posted October 14th, 2016 by Brian Neese
Technology is now a focal point for how students learn. This is especially true with online learning, one of the fastest growing segments in higher education. Eduventures reports that 3.5 million students enrolled in online degree programs in 2016 and projects an increase to 5 million by 2020.
These changes point to the need for a learning experience that reaches students in all environments. The instructional design field could be the solution.
Instructional design refers to the systematic process for designing, developing and delivering instructional materials. It centers on improving learning through technology, and can involve related terms such as learning experience design, instructional systems design and educational technology.
According to design studio and strategy consulting firm Intentional Futures, most instructional designers have the following categories of responsibilities:
The following models are used by some instructional designers.
The ADDIE model is a flexible and common instructional design model. “Most of the current instructional design models are spin-offs or variations of the ADDIE model,” according to educational technology experts Greg Kearsley and Richard Culatta at InstructionalDesign.org. There are five phases in the ADDIE model.
An important part to the ADDIE model is continual or formative feedback. Throughout each phase, the model stresses the role of feedback in catching problems while they are still easy to fix, which can save time and money.
Universal Design for Learning (UDL) is a set of principles that gives all individuals an equal opportunity to learn. “UDL provides a blueprint for creating instructional goals, methods, materials, and assessments that work for everyone—not a single, one-size-fits-all solution but rather flexible approaches that can be customized and adjusted for individual needs,” says the National Center on Universal Design for Learning.
UDL is based on the following guidelines.
A Master Course Philosophy is an online curriculum management approach for institutions, which centers on maintaining one master copy of each online course. Each time a course is taught, the master course is duplicated and used as a template.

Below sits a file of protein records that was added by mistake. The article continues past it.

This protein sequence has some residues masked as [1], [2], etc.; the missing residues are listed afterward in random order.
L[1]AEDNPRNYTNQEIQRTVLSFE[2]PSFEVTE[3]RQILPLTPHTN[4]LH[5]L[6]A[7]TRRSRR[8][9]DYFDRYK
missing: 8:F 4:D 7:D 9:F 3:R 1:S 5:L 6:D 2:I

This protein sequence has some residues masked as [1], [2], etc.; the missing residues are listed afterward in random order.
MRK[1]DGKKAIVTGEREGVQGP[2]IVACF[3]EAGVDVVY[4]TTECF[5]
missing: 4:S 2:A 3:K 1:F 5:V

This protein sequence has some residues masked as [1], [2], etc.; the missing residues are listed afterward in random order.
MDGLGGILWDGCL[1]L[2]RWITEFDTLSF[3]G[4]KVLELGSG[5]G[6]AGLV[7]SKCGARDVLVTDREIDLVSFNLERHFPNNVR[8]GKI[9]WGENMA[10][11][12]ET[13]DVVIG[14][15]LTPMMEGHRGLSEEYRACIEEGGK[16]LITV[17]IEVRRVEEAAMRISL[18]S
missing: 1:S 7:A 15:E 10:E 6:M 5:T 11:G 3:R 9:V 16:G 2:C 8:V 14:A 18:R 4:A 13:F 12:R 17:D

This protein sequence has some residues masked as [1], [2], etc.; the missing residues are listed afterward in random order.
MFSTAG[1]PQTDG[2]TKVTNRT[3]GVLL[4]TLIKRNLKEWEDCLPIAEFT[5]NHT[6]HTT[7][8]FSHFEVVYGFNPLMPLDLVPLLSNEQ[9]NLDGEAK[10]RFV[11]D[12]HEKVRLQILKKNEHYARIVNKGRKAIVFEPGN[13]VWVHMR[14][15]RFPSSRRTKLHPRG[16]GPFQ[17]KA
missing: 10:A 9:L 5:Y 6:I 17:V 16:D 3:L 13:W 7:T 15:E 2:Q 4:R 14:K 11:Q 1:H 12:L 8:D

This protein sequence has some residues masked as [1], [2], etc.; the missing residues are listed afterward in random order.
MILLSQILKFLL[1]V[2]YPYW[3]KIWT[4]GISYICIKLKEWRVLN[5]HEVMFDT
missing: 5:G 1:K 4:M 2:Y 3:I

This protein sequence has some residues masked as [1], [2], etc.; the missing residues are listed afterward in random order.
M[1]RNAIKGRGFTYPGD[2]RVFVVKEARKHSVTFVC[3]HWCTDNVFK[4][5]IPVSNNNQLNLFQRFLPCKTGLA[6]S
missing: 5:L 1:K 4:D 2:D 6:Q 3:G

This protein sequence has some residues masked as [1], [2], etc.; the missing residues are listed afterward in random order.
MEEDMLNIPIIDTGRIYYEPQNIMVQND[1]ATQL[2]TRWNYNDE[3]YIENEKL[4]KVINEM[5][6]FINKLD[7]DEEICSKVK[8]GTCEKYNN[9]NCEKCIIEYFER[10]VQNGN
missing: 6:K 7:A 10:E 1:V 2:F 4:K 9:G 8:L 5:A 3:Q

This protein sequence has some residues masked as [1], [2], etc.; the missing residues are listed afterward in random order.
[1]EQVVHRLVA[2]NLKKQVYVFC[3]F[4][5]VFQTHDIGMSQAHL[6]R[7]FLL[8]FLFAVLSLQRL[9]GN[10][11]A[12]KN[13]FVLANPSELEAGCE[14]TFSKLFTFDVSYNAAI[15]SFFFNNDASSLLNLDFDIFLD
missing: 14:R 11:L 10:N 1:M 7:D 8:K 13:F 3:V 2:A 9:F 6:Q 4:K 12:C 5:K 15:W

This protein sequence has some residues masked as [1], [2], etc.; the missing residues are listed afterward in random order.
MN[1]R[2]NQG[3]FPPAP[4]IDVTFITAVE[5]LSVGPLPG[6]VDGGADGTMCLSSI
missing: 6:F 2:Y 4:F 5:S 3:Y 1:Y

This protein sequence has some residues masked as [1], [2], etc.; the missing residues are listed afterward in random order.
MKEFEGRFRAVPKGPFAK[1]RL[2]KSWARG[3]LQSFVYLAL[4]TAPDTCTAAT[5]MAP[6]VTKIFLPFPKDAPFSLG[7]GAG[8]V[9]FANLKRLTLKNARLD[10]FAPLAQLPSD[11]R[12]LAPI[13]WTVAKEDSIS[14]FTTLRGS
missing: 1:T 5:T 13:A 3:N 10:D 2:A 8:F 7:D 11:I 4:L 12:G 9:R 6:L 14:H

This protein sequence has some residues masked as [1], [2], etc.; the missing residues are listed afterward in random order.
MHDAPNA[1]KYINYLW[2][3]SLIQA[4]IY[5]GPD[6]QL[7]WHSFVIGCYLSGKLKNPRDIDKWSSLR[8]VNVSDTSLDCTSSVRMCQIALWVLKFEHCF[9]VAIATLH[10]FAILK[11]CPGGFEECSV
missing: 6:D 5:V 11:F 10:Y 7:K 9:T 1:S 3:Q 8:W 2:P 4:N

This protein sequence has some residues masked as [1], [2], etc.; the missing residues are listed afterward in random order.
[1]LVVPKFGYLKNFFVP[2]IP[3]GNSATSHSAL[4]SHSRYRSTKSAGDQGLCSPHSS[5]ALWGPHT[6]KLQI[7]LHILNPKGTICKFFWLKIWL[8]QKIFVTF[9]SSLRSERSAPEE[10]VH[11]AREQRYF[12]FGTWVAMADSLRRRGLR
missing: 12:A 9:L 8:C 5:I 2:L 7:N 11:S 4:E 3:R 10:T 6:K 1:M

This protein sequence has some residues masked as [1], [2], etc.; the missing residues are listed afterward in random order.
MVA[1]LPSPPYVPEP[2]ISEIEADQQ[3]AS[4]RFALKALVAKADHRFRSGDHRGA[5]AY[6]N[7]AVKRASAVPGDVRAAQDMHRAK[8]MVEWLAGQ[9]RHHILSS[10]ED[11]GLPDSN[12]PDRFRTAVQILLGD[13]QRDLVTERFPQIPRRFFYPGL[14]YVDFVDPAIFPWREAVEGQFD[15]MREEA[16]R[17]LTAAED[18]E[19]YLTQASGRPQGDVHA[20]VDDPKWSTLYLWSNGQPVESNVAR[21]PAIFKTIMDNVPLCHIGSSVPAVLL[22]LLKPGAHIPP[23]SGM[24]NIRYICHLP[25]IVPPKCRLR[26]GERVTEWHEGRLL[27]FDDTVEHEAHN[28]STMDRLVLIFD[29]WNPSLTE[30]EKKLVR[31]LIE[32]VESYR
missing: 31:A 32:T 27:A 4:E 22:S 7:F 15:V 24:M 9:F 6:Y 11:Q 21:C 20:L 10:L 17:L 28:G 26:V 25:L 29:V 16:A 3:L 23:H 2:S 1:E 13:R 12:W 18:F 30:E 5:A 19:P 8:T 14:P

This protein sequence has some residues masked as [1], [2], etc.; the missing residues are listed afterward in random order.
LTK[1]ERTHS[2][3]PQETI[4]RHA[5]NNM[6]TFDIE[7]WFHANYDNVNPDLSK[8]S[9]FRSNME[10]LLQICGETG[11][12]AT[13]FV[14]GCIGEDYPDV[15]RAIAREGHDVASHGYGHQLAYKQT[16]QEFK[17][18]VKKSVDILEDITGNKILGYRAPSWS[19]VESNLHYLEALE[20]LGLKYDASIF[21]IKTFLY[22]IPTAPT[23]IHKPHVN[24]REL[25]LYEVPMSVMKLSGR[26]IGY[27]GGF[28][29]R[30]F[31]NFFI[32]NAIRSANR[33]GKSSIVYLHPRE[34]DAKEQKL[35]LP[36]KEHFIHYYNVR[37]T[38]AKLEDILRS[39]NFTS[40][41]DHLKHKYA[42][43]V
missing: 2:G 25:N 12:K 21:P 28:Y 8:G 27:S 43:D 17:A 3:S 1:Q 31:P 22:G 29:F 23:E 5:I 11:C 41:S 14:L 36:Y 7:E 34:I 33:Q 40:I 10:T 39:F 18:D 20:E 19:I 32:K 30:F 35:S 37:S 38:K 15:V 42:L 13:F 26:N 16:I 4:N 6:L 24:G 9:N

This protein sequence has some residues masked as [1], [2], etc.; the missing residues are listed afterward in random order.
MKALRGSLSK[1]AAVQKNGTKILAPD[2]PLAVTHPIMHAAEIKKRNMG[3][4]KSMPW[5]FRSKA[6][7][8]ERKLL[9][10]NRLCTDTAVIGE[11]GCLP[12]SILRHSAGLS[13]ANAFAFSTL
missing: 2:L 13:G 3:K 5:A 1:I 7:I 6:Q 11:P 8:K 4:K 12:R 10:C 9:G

Using a master course maintains course integrity, regardless of who teaches it. It helps ensure that courses reflect the most recent updates to an institution’s curriculum. “The Master Course Philosophy results in a customizable, consistent and accessible course each time,” says Tyler Hart, Senior Instructional Designer for Southeastern University.
Another benefit of the Master Course Philosophy is that it aids in curricular improvement. This strategy allows institutions to successfully report on student achievement, and produce valid and reliable data. The Master Course Philosophy eliminates variations in course outcomes and assessments from teacher to teacher and from term to term.
Understanding by Design (UbD) is a framework for improving student achievement. It was created by educators Grant Wiggins and Jay McTighe, and published by the Association for Supervision and Curriculum Development. The framework utilizes backward design, in which outcomes are analyzed to design curriculum units, performance assessments and classroom instruction. UbD is based on seven key tenets.
As a result of the expansion of educational technology and online learning, instructional designers are needed to fulfill the demand for a more rigorous learning experience. There are at least 13,000 instructional designers in the United States alone, according to Intentional Futures, and 87 percent have a master’s degree. Seventy-two percent have a master’s title related to education.
Southeastern University’s online graduate programs in education prepare students for advancement and new career opportunities inside and outside the classroom. Master’s degree programs and a Doctor of Education degree are available fully online, allowing educators to study while maintaining their current work and personal schedule.